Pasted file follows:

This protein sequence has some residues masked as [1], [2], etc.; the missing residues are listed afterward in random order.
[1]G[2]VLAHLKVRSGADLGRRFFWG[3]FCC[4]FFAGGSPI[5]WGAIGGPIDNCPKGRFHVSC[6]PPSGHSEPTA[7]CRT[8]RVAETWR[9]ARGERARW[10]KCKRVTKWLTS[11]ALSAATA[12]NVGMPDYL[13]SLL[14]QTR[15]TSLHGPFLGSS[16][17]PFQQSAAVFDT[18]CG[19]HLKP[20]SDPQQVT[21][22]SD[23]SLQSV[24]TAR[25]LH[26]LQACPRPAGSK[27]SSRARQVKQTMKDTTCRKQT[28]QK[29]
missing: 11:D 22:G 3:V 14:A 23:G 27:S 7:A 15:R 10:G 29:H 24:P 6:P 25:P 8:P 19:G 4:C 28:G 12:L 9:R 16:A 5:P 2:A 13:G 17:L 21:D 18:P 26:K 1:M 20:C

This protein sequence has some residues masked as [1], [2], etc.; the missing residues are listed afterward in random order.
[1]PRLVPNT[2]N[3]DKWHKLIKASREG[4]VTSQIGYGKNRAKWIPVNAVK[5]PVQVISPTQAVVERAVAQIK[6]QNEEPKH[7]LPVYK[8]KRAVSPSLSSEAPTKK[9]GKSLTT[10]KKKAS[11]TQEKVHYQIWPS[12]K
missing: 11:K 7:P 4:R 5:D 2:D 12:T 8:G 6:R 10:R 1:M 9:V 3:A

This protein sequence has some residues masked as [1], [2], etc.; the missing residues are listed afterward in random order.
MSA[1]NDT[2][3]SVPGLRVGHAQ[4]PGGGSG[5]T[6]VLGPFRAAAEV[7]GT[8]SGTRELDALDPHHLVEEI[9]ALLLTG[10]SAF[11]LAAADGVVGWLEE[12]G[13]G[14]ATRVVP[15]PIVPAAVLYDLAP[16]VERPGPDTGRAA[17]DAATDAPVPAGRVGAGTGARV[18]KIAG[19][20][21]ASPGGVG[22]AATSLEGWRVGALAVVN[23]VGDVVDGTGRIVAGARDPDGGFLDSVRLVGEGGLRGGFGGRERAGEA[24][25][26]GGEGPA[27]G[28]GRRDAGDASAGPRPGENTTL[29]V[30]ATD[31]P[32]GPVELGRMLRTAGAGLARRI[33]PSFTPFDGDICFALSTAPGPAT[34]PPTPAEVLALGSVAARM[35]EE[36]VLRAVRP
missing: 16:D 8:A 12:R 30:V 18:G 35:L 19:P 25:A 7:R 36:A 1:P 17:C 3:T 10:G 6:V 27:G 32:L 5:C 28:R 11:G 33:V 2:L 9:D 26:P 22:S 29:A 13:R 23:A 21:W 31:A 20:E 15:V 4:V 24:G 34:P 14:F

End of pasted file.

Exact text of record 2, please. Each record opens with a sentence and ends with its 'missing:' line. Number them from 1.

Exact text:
This protein sequence has some residues masked as [1], [2], etc.; the missing residues are listed afterward in random order.
[1]PRLVPNT[2]N[3]DKWHKLIKASREG[4]VTSQIGYGKNRAKWIPVNAVK[5]PVQVISPTQAVVERAVAQIK[6]QNEEPKH[7]LPVYK[8]KRAVSPSLSSEAPTKK[9]GKSLTT[10]KKKAS[11]TQEKVHYQIWPS[12]K
missing: 11:K 7:P 4:R 5:D 2:D 12:T 8:G 6:R 10:R 1:M 9:V 3:A